A wide range of newcomers with different propulsion, layouts and features have been launched by manufacturers, illustrating the diversity of self-propelled sprayer designs available to large growers and contractors.
The most significant new feature of the Challenger RoGator 600C trio is an increased top working speed from 21-30kph.
Growers in France have been the drivers for this development, it seems; like an increasing number of their counterparts in other European countries, they like to work fast to cover big crop areas and the US-built Spra Coupe was relatively popular over there.
With that machine out of production, the Dutch arm of Agco’s Challenger operation has responded to the high-speed quest, fitting the RoGator 600C with more powerful and heavier duty hydraulic wheel motors giving 10-15% greater driving effort.
There is already plenty of power – the RG 635C has 175hp from a 4.9-litre Agco Power engine newly upgraded to Tier 4 Final emissions compliance with SCR exhaust treatment, while the RG 645C and RG 655C have six-cylinder engines developing 224hp and 242hp.
To cope with the higher working speed, though, the RoGator has been given a smoother underside to minimise crop impact damage, especially in oilseed rape, and the centre frame of the boom has been redesigned with fewer components and pivots, while the rest of the boom has reinforced pivots and proper hinge pins for greater durability. Boom stability is said to be improved as well.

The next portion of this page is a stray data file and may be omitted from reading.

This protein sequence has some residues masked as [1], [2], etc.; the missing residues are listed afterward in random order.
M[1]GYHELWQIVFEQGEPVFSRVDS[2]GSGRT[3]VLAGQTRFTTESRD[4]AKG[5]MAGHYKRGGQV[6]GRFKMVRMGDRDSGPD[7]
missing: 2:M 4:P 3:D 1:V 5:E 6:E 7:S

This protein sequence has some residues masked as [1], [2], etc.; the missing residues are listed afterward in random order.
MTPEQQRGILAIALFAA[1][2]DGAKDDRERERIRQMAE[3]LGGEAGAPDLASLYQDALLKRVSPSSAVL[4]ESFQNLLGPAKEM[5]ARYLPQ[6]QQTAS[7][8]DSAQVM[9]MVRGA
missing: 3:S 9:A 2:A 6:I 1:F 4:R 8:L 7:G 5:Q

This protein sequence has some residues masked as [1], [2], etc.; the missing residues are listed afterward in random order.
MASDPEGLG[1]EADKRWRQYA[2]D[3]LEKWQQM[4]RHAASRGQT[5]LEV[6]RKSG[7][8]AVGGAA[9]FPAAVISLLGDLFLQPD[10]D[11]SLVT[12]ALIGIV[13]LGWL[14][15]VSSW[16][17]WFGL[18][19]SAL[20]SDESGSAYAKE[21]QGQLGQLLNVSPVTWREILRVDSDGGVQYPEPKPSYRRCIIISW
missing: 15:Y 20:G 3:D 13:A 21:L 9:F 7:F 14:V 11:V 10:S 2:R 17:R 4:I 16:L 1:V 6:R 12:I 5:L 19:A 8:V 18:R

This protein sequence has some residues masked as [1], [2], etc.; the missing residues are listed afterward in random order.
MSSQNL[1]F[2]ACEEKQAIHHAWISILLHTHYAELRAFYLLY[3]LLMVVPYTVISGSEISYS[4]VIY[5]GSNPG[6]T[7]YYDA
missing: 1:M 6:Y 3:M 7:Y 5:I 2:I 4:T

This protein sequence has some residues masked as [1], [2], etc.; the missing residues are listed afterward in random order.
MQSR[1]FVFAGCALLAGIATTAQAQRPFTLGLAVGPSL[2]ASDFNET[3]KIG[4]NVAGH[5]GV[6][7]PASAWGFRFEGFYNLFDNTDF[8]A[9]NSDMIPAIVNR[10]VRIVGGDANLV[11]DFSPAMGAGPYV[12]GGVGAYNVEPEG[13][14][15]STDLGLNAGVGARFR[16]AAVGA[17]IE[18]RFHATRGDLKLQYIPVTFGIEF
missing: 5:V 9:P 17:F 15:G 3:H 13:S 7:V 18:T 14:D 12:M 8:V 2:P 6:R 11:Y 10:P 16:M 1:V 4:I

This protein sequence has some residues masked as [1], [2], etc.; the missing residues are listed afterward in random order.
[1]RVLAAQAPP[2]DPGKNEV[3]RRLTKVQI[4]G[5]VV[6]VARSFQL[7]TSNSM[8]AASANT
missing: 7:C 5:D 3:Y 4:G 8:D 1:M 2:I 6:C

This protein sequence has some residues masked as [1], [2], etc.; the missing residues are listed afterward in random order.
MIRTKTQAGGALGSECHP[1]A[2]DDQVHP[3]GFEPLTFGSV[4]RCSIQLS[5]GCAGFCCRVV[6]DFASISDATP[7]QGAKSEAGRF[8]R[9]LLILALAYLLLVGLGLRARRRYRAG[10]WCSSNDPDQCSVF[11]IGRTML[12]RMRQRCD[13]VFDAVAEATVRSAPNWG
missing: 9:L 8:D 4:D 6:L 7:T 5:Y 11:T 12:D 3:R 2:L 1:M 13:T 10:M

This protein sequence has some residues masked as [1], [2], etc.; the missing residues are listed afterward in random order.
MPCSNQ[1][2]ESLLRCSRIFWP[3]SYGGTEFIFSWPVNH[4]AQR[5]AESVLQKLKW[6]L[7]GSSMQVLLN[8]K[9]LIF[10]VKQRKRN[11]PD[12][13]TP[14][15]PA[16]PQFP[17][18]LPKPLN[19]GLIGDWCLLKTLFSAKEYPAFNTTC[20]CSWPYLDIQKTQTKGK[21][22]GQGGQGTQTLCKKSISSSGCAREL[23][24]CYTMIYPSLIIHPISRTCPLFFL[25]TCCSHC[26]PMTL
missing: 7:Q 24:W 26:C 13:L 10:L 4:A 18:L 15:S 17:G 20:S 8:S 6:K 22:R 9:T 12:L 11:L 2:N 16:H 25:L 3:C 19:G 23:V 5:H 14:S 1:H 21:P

A dual nozzle switching system is installed so that two nozzles can be used to deliver the 40%-plus larger volumes needed to maintain application rate at the new top speed while retaining the ability to use a single outlet at more sedate travelling speeds.
Although John Deere’s new R4040i self-propelled sprayer has hydrostatic drive like the Challenger machines, its mid-mounted cab layout is an obvious contrast to the more common forward control set-up.
This newcomer entirely replaces the 5430i: it has a more rounded 4,000-litre poly tank with a smooth internal surface for efficient mixing and fast automatic cleaning, and a 50-litre capacity PowrFill chemical induction system.
The pendulum boom suspension system feature polyurethane dampers to contain movement without inducing violent bumps.
Complementing the established BoomTrac automatic whole-boom levelling system is the new variable geometry BoomTrac Pro option that automatically adjusts the wing sections either side of the centre frame to match ridges and valleys as closely as possible.
Instant coverage to the full working width of the sprayer is provided by the pressure circulation system, which keeps the liquid solution moving along the stainless steel spray lines and right up to the nozzles at all times – not just when spraying.